NK cells are innate immune cells that can recognize and lyse malignant or virally infected cells [28]. NK cells express a variety of activating and inhibitory receptors that lead to a diverse pool of NK cell phenotypes [26]. KLRD1 encodes NK cell receptor CD94, which forms a heterodimer with an NKG2 family member, and recognizes HLA-E on target cells [26]. Whether the CD94/NKG2 complex is activating or inhibitory depends on the NKG2 family member involved. The NKG2 family includes inhibitory receptors NKG2A and NKG2B, activating receptor NKG2C, and poorly understood members NKG2E and NKG2H [19, 25]. NKG2E is not expressed on NK cell surface [26], whereas NKG2H is expressed on the surface of a small fraction of human NK cells [27]. By surveying HLA-E levels on target cells, the CD94/NKG2 complex is thought to detect general downregulation of HLA complexes by viruses or cancer [19].

The CD94/NKG2E receptor complex has been shown to be essential for mouse survival when exposed to mousepox [28]. On the other hand, CD94-deficient mice are not susceptible to mouse cytomegalovirus, lymphocytic choriomeningitis virus, vaccinia virus, Listeria monocytogenes, or lethal influenza challenge [29, 30]. Importantly, mouse studies have shown that NK cells are harmful upon lethal challenge by promoting excessive lung inflammation, but beneficial during sublethal influenza challenge by promoting the antiviral immune response [21, 31, 32]. These observations in mouse studies further support our results as human challenge studies are most similar to sublethal mouse influenza models.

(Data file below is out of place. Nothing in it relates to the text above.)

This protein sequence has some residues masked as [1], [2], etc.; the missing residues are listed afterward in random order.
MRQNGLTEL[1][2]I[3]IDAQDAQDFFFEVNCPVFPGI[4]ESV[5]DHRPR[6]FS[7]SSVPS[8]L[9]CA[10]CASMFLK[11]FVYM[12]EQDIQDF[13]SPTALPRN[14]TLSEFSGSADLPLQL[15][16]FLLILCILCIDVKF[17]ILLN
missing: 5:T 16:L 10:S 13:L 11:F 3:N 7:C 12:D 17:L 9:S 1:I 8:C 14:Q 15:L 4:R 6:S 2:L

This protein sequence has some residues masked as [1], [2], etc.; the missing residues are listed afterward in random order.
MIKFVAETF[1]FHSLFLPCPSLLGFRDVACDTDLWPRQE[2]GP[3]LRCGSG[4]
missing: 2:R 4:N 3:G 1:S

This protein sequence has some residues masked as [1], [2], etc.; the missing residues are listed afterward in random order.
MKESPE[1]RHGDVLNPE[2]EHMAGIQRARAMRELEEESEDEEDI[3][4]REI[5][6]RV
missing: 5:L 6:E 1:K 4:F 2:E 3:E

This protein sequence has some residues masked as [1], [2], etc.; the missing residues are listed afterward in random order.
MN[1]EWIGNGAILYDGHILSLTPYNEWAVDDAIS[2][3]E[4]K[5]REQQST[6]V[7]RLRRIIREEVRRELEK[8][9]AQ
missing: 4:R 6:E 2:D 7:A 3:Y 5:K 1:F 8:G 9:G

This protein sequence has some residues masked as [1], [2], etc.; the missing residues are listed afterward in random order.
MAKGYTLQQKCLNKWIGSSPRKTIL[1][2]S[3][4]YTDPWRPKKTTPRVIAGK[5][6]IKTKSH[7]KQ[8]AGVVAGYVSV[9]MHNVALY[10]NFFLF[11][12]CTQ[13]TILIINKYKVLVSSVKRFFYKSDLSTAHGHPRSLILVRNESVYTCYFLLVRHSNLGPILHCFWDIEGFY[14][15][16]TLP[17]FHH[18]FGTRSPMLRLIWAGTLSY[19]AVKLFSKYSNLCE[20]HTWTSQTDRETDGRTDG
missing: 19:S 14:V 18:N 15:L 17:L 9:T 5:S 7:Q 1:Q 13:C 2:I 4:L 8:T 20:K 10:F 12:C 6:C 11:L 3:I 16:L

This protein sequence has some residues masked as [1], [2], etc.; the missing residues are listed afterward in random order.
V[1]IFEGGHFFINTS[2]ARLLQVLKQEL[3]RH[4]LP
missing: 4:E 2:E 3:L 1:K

We observed that KLRD1 expression in the blood is downregulated in symptomatic shedders at baseline and inversely correlated with symptom severity in a validation cohort. As KLRD1 expression in the blood reflects NK cell numbers, this suggests that KLRD1-expressing NK cells are protective against influenza infection in humans. Furthermore, KLRD1 expression in the blood correlated with expression of cytotoxic granule-associated genes: CCL5, perforin (PRF1), and several granzymes (GZMA, GZMB, GZMH). Thus, having a higher proportion of NK cells in the blood may be protective by increasing the proportions of cells with cytotoxic capabilities. Importantly, our analysis focused on transcriptome data. These findings should be further confirmed at the protein level.